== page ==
17th World Congress on Gastrointestinal Cancers
R Ian Lloyd/Masterﬁle/Corbis
Colorectal liver metastases
Published Online July 8, 2015 http://dx.doi.org/10.1016/ S1470-2045(15)00137-0 The 17th World Congress on Gastrointestinal Cancers was held in Barcelona, Spain, on July 1–4, 2015
Guy van Hazel (Perth, Australia) presented data from the SIRFLOX trial, which compared ﬁrst-line mFOLFOX6 with mFOLFOX6 and selective internal radiation therapy with Y-90 resin microspheres in patients with non-resectable liveronly or liver-dominant metastatic colorectal cancer. Bevacizumab could be used in both arms of the trial, at the discretion of the investigators. 263 patients were randomly assigned to receive mFOLFOX6 and 267 to receive mFOLFOX6 plus selective internal radiotherapy. After a median follow-up of 36·1 months, there was no diﬀerence between groups in progression-free survival (PFS)—the primary endpoint—median PFS was 10·2 months in the control group versus 10·7 months in the experimental group (hazard ratio [HR] 0·93, 95% CI 0·77–1·12; p=0·429). However, liver PFS (cumulative incidence of liver progression), a secondary outcome, was substantially better in the group who received radiotherapy: median liver PFS was 12·6 months in the control group versus 20·5 months in the experimental group (HR 0·69, 95% CI 0·55–0·90; p=0·002), driven by the subgroup of patients who had liver-only metastases. 1·9% of patients in the control group died versus 3·7% of those in the experimental group. The most common chemotherapyassociated toxicity of grade 3 or worse was neutropenia (28·5% vs 40·7%), while the most common grade 3 or worse adverse event associated with the selective internal radiotherapy was gastric or duodenal ulcers (none vs 3·7%). Patients remain in follow-up to determine if the beneﬁt in local control will result in an overall survival beneﬁt.
BRAF-mutant colorectal cancer Up to 10% of patients with colorectal cancer have BRAF V600E mutations, which are associated with poor prognosis. However, unlike in 890
BRAF-mutant melanoma, BRAF or MEK inhibitors have little activity in BRAFmutant colorectal cancer. Preclinical data suggests that inhibition of both the EGFR and MAPK pathways may be necessary to successfully treat this disease. Eric Van Cutsem (Leuven, Belgium) presented updated data from a phase 1/2 trial in which patients with BRAF-mutant metastatic colorectal cancer received either a doublet of the BRAF inhibitor dabrafenib and the anti-EGFR antibody panitumumab (20 patients received the full doublet dose), a doublet of the MEK inhibitor trametinib with panitumumab (13 received the full dose), or triplet therapy with all three drugs (35 patients, of whom 24 received the full dose). The most common adverse events were skin related, and mainly grade 1–2 in nature, although signiﬁcant skin toxicity was noted with trametinib and panitumumab, and lower dose cohorts are now being explored. Two (10%, 95% CI 1·2–38·7) patients in the dabrafenib plus panitumumab group had an objective response, as did nine (26%, 12·5–43·3) who received the triplet, with longer duration of responses noted with the triplet. Translational studies showed that the triplet regimen inhibited the MAPK pathway more than either of the doublets, although still to a lesser extent than dabrafenib monotherapy in patients with melanoma. A further 60 patients are being recruited to receive the triplet regimen, with two diﬀerent doses of panitumumab.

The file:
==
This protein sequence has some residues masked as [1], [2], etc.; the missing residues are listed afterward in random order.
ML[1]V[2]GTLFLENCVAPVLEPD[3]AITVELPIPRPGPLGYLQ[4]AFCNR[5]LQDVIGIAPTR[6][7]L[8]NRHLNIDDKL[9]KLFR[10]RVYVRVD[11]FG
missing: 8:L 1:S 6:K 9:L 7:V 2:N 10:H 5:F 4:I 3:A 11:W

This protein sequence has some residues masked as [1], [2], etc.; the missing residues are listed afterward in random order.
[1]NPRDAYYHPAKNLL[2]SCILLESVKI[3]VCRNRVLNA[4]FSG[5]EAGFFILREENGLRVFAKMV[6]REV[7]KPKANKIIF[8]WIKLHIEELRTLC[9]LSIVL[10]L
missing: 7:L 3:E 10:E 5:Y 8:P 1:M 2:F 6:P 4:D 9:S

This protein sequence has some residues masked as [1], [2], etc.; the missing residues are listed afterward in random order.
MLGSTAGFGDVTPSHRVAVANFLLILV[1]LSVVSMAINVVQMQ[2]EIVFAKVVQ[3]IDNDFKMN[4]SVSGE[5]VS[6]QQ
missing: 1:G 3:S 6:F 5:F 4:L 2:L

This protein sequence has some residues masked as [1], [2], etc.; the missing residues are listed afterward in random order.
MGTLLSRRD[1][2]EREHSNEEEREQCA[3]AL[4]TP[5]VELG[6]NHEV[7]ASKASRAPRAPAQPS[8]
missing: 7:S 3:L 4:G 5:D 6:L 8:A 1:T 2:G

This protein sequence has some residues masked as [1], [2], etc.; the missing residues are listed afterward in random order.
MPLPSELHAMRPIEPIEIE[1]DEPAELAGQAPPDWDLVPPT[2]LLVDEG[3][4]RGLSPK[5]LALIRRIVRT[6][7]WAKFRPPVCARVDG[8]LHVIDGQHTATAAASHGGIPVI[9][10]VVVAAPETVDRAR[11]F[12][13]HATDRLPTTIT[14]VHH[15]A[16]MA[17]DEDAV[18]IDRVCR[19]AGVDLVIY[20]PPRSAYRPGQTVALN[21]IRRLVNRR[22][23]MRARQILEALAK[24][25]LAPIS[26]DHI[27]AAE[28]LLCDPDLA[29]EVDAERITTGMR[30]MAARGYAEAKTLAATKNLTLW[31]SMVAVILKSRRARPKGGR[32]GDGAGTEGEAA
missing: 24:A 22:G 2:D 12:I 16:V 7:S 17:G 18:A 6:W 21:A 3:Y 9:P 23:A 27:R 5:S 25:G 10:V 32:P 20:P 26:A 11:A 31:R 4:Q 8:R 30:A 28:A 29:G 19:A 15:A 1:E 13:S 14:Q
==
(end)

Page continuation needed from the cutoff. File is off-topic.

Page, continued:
Immunotherapy in gastric cancer Y-J Bang (Seoul, South Korea) presented data for patients with recurrent or metastatic gastric cancer enrolled in the phase 1b KEYNOTE-012 study, which treated patients with the anti-PD-1 monoclonal antibody pembrolizumab. 39 patients were enrolled, with an objective response being noted in 22% (95% CI 10–39)
of the patients. The median duration of response was 40 weeks (range 20+ to 48+); 6-month PFS was 26% and 6-month overall survival was 66%. Grade 3–4 treatment-related adverse events were noted in 13% of patients, including fatigue, hypothyroidism, pneumonitis, pemphigoid, and peripheral sensory neuropathy. No diﬀerences in outcome were noted between patients enrolled in AsiaPaciﬁc and those enrolled elsewhere.
SENRI trial Aprepitant is recommended for the prevention of chemotherapyinduced nausea and vomiting for patients receiving highly emetogenic chemotherapy. Although FOLFOX and XELOX are deemed to be only moderately emetogenic, oxaliplatinbased chemotherapy in patients with metastatic colorectal cancer has been shown to be associated with high rates of nausea and vomiting in phase 3 trials. Thus, J Nishimura (Suita, Japan) and colleagues did the phase 3 SENRI trial, in which 413 patients with colorectal cancer who were due to undergo oxaliplatin-based chemotherapy were randomly assigned to receive either a 5-HT3-receptor antagonist and dexamethasone or the same regimen with aprepitant or fosaprepitant in the ﬁrst cycle of chemotherapy. All patients received aprepitant or fosaprepitant in the second cycle of chemotherapy. The primary endpoint was the rate of patients with no emesis. Signiﬁcantly more patients in the aprepitant group had no vomiting in both the overall and delayed phases than did those in the control group (95·7% vs 83·6% in the overall phase; 95·7% vs 84·7% in the delayed phase). There were no signiﬁcant diﬀerences in adverse events between the two groups. Of note, substantially more women beneﬁted from aprepitant-based treatment than did men.
Rob Brierley www.thelancet.com/oncology Vol 16 August 2015